In-laws or out-laws?

What is it about ‘Shall we visit my parents over the holidays?’ that strikes dread into so many of our hearts, asks Linda Blair, and what can we do to make relations better?


In-laws or out-laws?

Relationships with our in-laws are destined to be tense and problematic — that’s what I used to think. But my new daughters-in-law are wonderful. I appreciate them for the people they are, but also because of the way they have enriched and deepened all our family relationships.

Great expectations

I feel fortunate to have established such good relationships with my daughters-in-law early on, but so often this isn’t the case. Many of us find our in-law relationship extremely challenging. Most people hope to feel accepted as part of their partner’s family.

Their partner’s parents, in turn, are often desperate to like them, but may have expectations about how their child’s partner should be.

Personality clash

Both sides are vulnerable — exposed to rejection and at risk of upsetting each other and the partner/child who is now caught between the two parties. In addition, parents and daughters-in-law are competing for the love and attention of the same person, which can make for a strained relationship. We may feel at odds with our in-laws because their values and personalities often clash with our own. This is part of our attraction to our partner — we’re often drawn to a mate because they are different from what we’ve known.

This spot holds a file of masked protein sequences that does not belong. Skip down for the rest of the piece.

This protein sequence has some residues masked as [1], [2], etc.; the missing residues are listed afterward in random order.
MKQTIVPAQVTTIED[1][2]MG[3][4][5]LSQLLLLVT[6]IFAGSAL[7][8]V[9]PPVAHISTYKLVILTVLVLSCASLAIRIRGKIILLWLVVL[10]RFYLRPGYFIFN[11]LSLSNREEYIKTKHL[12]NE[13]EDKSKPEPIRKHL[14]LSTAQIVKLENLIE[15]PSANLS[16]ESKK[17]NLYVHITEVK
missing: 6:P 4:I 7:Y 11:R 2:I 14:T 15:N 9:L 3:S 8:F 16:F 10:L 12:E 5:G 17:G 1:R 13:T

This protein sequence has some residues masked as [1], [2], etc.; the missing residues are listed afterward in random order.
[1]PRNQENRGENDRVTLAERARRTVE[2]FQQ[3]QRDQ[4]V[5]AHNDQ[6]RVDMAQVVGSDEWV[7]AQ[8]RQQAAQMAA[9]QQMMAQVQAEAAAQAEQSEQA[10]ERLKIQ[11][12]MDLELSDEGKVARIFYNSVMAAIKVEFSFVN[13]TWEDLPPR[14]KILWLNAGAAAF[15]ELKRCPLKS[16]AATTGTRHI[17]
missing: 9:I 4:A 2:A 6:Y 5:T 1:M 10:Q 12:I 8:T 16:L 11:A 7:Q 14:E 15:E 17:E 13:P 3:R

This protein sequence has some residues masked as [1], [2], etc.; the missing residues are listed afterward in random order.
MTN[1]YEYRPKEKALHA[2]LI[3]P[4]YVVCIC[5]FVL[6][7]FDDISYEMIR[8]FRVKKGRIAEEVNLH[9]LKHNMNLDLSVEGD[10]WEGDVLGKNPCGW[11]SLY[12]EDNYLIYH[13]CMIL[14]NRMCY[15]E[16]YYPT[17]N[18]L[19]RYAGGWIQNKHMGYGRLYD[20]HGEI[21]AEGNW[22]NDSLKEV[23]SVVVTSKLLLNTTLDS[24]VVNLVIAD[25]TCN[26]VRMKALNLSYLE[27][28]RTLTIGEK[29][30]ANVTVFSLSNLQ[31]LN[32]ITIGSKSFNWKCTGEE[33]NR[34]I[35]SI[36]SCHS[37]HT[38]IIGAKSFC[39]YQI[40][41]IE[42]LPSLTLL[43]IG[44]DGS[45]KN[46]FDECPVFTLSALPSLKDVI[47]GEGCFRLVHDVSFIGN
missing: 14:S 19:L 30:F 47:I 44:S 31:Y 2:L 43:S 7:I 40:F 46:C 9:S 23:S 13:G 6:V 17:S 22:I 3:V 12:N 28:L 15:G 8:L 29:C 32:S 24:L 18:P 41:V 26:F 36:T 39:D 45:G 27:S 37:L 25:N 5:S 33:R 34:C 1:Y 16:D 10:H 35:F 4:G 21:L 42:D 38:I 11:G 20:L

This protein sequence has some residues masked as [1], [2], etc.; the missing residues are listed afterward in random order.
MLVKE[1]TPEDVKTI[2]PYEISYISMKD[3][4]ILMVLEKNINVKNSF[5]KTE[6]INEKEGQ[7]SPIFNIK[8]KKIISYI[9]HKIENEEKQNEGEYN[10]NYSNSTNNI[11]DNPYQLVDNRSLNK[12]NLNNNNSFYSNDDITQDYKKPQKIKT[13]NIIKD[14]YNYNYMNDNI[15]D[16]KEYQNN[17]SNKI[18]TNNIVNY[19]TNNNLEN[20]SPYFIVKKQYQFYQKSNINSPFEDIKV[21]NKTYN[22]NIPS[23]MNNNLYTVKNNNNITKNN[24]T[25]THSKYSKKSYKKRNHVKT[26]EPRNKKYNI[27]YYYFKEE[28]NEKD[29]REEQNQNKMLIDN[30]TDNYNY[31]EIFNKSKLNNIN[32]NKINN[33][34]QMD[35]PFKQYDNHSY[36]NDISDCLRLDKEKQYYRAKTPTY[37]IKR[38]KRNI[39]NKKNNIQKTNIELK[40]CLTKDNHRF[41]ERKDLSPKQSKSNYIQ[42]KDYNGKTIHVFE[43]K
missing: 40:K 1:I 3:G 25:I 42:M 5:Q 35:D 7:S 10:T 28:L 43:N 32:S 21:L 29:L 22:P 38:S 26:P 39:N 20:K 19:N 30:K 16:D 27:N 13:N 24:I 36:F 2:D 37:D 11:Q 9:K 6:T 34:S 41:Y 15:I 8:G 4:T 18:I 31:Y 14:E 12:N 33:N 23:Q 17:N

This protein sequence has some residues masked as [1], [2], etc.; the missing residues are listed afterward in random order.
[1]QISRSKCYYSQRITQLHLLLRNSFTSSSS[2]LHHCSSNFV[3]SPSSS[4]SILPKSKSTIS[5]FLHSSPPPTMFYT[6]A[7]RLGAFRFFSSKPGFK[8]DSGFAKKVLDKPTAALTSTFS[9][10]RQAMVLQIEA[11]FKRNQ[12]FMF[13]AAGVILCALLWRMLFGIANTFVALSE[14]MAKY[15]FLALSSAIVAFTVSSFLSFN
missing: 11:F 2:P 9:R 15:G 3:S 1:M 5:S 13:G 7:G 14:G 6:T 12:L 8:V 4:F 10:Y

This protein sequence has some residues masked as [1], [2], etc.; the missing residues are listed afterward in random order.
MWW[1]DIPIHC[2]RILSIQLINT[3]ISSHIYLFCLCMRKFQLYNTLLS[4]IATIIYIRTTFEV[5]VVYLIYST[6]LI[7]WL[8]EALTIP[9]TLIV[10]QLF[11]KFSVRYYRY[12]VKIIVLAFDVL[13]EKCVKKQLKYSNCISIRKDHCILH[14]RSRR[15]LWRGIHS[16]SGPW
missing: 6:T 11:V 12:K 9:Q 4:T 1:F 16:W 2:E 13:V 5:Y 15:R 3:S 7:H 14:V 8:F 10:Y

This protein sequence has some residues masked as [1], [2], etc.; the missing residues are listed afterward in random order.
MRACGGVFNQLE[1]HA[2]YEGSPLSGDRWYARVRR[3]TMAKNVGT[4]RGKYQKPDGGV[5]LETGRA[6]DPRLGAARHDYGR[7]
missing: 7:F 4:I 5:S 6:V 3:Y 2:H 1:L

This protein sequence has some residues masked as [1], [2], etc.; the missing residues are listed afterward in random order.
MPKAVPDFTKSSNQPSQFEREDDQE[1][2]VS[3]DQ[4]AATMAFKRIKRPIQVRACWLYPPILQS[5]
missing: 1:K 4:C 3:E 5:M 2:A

But when we put them together with our parents, those differences come into painful focus. This can be hard on parents-in-law, who may feel rejected by their child. And the more distressed they feel, the more they’ll push aside the child-in-law to seek reassurance from their own child, and therefore the more defensive their child and his or her partner become. It takes a mature person not to criticise or make disparaging remarks under these circumstances.

It is easy to forget the dramatic effect a new person can make to the family dynamic. What both sides are dealing with is someone who, by sheer virtue of being an outsider, throws our family traditions into sharp relief.

Any attempt to do things differently is a criticism of us as people – no matter how unintentional the slight. This is why it can be so helpful to observe certain rules of etiquette. No matter how informal it may seem, our relationship with our in-laws can benefit from knowing where our boundaries lie, from respecting one another’s space and observing family customs.

Us and them

Not all of us are fortunate enough to have in-laws with whom we feel an affinity. Lorna recounts how she has to spend every Christmas with her in-laws, who still treat her as a newcomer. ‘Their Christmas present rota penalises outsiders,’ says Lorna. ‘We do a Secret Santa, but the blood relations get a £30 gift, even if an “incomer” is buying it. Those who’ve married into the family only get £20 spent on them. It’s not the amount that upsets me, it’s the subtext. It’s as if they’re saying “You’re not one of us, and never will be”.’

Yet Lorna — like so many of us — still needs to find ways to make the relationship with her in-laws work, because trying to avoid them would only cause everyone to feel hurt. The best way to improve things is to assume that you can’t force others to change, and instead find ways to handle the tensions yourself, using the toolkits on these pages. There is no rule that says you should love your in-laws.

But unlike the common stereotypes, it is possible to develop a close and lasting relationship that benefits you, your partner, and your partner’s parents.